Editorials

City must address Washington Center repairs, finances

The Washington Center for the Performing Arts faces some difficult challenges at this point in its 26-year history.

The center, which hosts a wide variety of programs from Broadway productions to local students staging the Nutcracker ballet every December, is an incredible asset to the entire South Sound region. The performances bring visitors to South Sound and the center serves as an awesome venue for local artistic talent. The business community has rallied around the center through sponsorships and direct contributions because business owners recognize how much the arts contribute to the quality of life in South Sound.

But the center faces serious challenges — some short-term, like the needed repairs to the exterior of the building, and some long-term, like stabilizing its operating revenue to help it manage its way through difficult financial times.

The city of Olympia owns the center, at 512 Washington St. As the landlord agency, it is essential that the Olympia City Council work with a few key members of the center’s board of directors to identify the challenges and map out a path toward success — a blueprint that is sustainable for both the city and the center.

The first issue that deserves attention is the exterior stucco wall that is failing. When the stucco absorbs rainwater it cracks. The cracks allow additional water to seep into the structure, to the point where the steel and concrete building is now compromised. Fixing the exterior will cost an estimated $1.6 million.

While we hope the city is successful in its effort to sue the manufacturer of the exterior insulation finish system, the bottom line is this: The building is owned by the city and it’s the city’s responsibility to repair the damage.

Olympia spent $100,000 two years ago on a temporary fix, but that has not done the job. It’s time for the Olympia City Council to step up to its responsibility and make the repairs.

The repairs must be a priority of the council as it puts together its construction budget for all city facilities this August.

The second infrastructure issue is interior lighting at the center. There’s the general lighting, which is outdated and again the responsibility of the city, then there’s the stage lighting; which is the center’s responsibility. Lighting upgrades are a “want” not a “need” at this point.

Again, we suggest the city’s finance committee and a subcommittee of the center’s board of directors work collaboratively to resolve those issues and determine who should pay for what.

The larger, long-term question that must be resolved, is the fluctuation in city revenue going to the center’s budget.

The city collects a hotel/motel tax and dedicates half of the money to the center. That amounted to $251,827 in the center’s 2011 budget. Two years ago the center received more than $361,000 in hotel/motel tax receipts.

Because of the recession and fewer people traveling, hotel/motel tax allocations are down $110,000. To make up the difference this year, the city gave the center $100,000 from its $1.8 million performing arts center endowment fund.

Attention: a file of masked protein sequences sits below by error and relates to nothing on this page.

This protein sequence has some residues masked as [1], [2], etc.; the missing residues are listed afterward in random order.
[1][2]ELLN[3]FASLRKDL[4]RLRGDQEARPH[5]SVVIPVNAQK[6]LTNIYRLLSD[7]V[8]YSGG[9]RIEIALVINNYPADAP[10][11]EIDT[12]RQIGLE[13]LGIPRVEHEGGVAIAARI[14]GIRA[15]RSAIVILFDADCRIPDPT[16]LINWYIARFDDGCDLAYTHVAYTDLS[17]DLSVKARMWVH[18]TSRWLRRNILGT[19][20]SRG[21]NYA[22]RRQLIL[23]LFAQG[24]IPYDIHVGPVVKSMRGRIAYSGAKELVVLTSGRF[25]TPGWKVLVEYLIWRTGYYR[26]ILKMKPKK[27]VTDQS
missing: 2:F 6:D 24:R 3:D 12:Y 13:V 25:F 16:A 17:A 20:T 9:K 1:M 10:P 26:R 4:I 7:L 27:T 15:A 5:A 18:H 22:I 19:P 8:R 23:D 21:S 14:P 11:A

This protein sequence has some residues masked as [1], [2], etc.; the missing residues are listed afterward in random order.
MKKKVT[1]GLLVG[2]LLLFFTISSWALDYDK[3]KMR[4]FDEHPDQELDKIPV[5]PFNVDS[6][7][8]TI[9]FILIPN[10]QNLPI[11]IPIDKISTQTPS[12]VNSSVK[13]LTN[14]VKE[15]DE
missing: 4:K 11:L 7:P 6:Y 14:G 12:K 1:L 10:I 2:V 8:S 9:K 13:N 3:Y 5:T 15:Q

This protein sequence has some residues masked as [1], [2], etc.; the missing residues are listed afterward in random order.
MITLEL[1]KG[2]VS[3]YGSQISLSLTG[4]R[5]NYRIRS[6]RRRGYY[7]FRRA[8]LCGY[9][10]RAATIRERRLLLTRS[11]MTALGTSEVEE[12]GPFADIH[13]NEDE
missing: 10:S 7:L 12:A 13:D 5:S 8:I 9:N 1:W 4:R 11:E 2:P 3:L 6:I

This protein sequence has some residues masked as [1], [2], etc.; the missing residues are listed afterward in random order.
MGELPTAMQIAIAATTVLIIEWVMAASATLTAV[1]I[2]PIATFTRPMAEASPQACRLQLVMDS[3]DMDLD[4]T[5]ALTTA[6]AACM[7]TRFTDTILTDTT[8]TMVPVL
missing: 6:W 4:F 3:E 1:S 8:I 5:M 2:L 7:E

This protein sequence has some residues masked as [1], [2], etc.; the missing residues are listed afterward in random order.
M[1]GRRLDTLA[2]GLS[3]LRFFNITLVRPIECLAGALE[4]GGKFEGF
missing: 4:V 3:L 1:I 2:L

While that balanced the budget this year, that’s not a wise long-term strategy. It’s like the farmer who eats his seed rather than planting it and eating the harvest, said Bob Haase, president of the center’s board of directors. Haase and City Manager Steve Hall agree that drawing down the endowment fund for daily operations is not a smart budget solution.

Numerous budget strategies have been suggested — from adding a quarter to the price of every ticket, to giving the center a larger portion of the hotel/motel tax. Some have suggested Lacey and Tumwater contribute more to the operation of the regional arts center. Other ideas from Olympia City Hall include giving the center more money from the city’s operating budget, encouraging the center to conduct a capital campaign or simply doing nothing and letting the center chart its own future.

Councilman Stephen Buxbaum is right when he said, “I think we absolutely need to make sure the center is self-sustaining.”

The question is how to get there.

Trying to resolve this at the level of the full council and the full center board is not going to work. That was proven last week when the two groups came together on the center stage for a joint meeting.

This issue deserves the direct attention of a subgroup of both organizations working together to set the 983-seat theater and its adjacent facilities on a path toward a sound financial footing.

It’s time for creativity and strong leadership from both organizations. The goal must be a long-term, stable financing plan to ensure that the Washington Center for the Performing Arts can continue as South Sound’s premiere showcase for artistic talent.

Olympian Publisher George Le Masurier, a member of the board of directors of the performing arts center, did not participate in the development of this editorial.

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